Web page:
Egger Wood Products, a leading European supplier of wood-based furniture and interior design materials, is launching one of the largest capital investment projects in the history of North Carolina’s Triad region.
In 2017, the family-owned company based in St. Johann, Austria, announced plans to invest up to $700 million in a composite panel plant in Davidson County that could grow to 770 employees in 15 years at full production.
Egger researched 50 sites for its first U.S. plant before narrowing its choices to locations in North Carolina, Georgia and South Carolina.
It was a tight competition, but state and local partners including the Economic Development Partnership of North Carolina, the Davidson County Economic Development Commission and the North Carolina Department of Commerce worked together to convince the company that the best choice was the I-85 Corporate Center industrial site southwest of Lexington.
The plant’s first phase, supported by state and local incentives, will bring 400 jobs and $300 million in investment to Davidson County over the next six years. The company expects to invest another $400 million and create 370 more jobs in subsequent phases.
The plant will initially produce raw particle board and thermally fused laminate (TFL) board. Egger plans to continuously add manufacturing capacity for TFL board as its North American market grows, according to Karl Grasser, who led Egger’s search for a U.S. location.
Egger’s laminated panels come in a wide variety of decorative surfaces used in furniture, countertops, cabinets and more. The surfaces and matched edging cater to its furniture and interior design industry customers who include architects, designers, wholesalers and manufacturers. Buyers’ choices range from solid color board with high-gloss or smooth matte finishes, to boards with the appearance of granite, concrete and metal or the look and feel of wood.
“Our goal is to position ourselves as one of the leading brands for wood-based solutions in the U.S., as we are already in Europe,” Egger Chief Technology Officer Walter Schiegl said when he announced the new plant.
A year earlier, Grasser first contacted Ryan Nance, EDPNC business recruitment manager, to discuss North Carolina as a potential location. Egger knew North Carolina offered a prime central East Coast location within two days’ truck drive of most of the U.S. population. But the company also had very exacting site requirements.
They included access to a reliable supply of wood chips, sawdust and slab pieces – sawmill byproducts that are the raw material of particle board. Egger also needed an industrial site with 200 flat-as-possible acres and no wetlands, redundant electric power capacity, a high-pressure natural gas connection, and onsite rail service.
The company also valued workforce development support. Davidson County Community College will be a key partner there. For example, “we have an apprenticeship program in our company where we train about 250 young adults every year in our Egger locations, where they learn a profession and earn a degree,” Grasser said. “This is also something we want to implement in the U.S.”
From the outset, Nance focused on understanding the company and its priorities. “Ryan found out who we are, what we do in our first conversations,” Grasser said. “He was a great help in finding possible sites in North Carolina and getting us their data, facilitating meetings and contacts.”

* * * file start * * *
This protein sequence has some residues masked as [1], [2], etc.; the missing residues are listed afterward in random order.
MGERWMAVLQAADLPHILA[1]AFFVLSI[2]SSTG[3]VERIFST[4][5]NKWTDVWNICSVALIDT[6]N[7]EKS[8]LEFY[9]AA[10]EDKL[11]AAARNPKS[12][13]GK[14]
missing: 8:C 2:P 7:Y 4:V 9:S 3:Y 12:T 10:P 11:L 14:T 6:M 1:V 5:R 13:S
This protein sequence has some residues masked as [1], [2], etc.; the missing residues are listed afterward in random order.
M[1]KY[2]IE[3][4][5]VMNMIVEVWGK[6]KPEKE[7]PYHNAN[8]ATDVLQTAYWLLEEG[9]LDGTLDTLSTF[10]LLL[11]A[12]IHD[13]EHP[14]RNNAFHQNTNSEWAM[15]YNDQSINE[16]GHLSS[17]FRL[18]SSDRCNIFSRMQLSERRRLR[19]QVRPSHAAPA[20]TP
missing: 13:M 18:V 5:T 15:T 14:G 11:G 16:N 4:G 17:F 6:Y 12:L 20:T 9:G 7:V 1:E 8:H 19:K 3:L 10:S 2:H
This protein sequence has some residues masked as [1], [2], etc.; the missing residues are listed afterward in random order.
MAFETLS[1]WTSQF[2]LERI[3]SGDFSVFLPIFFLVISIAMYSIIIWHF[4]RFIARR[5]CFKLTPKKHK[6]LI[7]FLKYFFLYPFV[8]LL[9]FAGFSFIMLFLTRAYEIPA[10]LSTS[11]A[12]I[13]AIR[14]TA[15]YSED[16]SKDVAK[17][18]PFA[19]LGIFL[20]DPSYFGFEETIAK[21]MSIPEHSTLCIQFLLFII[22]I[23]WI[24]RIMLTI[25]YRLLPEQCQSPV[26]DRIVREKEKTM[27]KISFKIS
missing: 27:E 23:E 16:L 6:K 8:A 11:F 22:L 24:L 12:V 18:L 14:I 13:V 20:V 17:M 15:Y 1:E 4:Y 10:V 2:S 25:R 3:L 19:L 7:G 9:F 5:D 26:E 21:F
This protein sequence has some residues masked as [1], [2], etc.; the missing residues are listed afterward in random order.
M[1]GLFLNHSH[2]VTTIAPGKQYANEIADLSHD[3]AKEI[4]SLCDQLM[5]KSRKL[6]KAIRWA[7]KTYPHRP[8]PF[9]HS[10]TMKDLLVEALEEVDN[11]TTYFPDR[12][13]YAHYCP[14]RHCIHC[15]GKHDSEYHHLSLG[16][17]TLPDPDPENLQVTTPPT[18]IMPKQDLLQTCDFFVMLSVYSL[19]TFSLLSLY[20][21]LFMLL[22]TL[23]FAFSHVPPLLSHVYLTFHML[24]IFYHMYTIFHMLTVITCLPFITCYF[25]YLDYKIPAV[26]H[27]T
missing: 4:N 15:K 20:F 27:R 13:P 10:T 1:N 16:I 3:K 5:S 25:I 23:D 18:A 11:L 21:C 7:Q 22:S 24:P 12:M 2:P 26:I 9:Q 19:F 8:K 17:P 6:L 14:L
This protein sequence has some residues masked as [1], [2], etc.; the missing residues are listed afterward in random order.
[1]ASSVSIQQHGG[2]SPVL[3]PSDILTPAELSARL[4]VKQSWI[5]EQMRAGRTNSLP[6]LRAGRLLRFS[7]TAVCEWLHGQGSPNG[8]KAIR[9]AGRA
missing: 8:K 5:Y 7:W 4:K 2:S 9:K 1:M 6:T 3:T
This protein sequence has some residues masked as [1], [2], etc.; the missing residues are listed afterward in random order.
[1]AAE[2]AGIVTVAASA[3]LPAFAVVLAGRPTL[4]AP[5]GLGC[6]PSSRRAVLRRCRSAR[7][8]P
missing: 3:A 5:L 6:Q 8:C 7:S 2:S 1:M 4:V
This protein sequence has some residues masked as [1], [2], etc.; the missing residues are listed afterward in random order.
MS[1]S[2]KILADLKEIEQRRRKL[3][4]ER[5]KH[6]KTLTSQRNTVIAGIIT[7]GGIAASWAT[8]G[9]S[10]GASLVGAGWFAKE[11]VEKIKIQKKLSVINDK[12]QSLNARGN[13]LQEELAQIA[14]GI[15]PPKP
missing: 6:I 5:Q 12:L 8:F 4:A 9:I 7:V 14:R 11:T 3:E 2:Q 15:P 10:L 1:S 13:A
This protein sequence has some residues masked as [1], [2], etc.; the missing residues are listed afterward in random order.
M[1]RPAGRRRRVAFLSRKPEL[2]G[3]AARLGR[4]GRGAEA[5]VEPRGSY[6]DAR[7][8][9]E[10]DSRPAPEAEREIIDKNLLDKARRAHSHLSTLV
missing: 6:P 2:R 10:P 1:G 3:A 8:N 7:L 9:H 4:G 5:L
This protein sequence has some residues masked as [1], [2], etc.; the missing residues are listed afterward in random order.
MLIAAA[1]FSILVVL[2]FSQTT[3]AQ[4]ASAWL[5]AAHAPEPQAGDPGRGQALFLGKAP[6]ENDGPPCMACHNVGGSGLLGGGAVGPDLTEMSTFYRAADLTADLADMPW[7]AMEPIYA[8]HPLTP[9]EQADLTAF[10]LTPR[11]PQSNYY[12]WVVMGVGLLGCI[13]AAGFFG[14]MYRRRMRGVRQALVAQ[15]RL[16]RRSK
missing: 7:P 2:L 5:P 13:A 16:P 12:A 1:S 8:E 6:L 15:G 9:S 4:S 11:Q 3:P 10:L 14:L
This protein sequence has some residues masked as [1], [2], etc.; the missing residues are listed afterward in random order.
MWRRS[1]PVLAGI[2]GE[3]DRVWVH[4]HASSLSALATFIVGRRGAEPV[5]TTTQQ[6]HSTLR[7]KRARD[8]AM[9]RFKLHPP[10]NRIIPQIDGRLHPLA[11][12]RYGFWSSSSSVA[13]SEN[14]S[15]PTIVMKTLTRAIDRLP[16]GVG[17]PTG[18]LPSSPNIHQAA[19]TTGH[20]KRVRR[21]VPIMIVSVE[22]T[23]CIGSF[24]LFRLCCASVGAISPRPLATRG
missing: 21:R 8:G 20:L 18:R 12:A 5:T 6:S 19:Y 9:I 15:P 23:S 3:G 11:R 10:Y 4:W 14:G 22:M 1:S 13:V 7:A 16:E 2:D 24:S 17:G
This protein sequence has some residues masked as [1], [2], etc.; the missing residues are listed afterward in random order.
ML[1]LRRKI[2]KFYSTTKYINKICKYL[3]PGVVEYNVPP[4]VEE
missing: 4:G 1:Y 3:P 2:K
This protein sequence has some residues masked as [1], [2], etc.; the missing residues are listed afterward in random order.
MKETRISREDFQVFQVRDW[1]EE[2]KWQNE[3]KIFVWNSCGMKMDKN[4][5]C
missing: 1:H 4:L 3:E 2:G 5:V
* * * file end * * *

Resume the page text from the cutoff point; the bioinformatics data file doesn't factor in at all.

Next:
The EDPNC, for example, arranged meetings between Egger and North Carolina State University forestry experts and Mount Gilead, N.C.-based Jordan Lumber & Supply, to convince Egger that the area’s timber industry could supply enough wood byproduct for the large plant.
In addition, Nance, state Commerce Secretary Anthony M. Copeland and Steve Googe, then head of the Davidson County Economic Development Commission, visited Egger’s headquarters in St. Johann. Egger has 17 plants in seven European countries, one in Argentina, plus the one being built in North Carolina and another in Poland.
“Despite being a large company, they are family oriented in terms of how they take care of their employees,” Nance said of his visit. “I was also struck by how clean their manufacturing facilities are, their sustainable business practices, their partnership with the local community.”
As Egger’s focus turned more to the I-85 Corporate Center, Googe led efforts to close the deal. His partners included the EDPNC, the N.C. Department of Commerce, the N.C. Department of Transportation, the Davidson County Board of Commissioners, the city of Lexington, Davidson Water Inc., Duke Energy, Norfolk Southern Railroad, the North Carolina Railroad Company and the Golden LEAF Foundation.
The North Carolina Railroad Company, for example, is investing $3.5 million to connect the Davidson County site to Norfolk Southern’s mainline, providing Egger and any future tenants critical access to freight rail service.
“It also took an incredible partnership with Duke Energy,” said Craig Goodson, who succeeded Googe after he retired as head of the local economic development commission. “They stepped in to reroute a major transmission line at the site so that Egger could locate there.”
Egger is the first major development at the 430-acre, county-owned I-85 Corporate Center, where the company plans to ultimately build on 200-plus acres.
The Egger project “accelerated all the infrastructure that needed to be extended to the park,” Goodson said. “Now we have three lots, each one between 50 and 90 acres, that are available to other users. Egger is a great company. So the goal is to be patient and attract two or three more companies that will provide that same type of employment opportunity in Davidson County.”
About the author: Mary Wilson is public relations and communications manager at the Economic Development Partnership of North Carolina.
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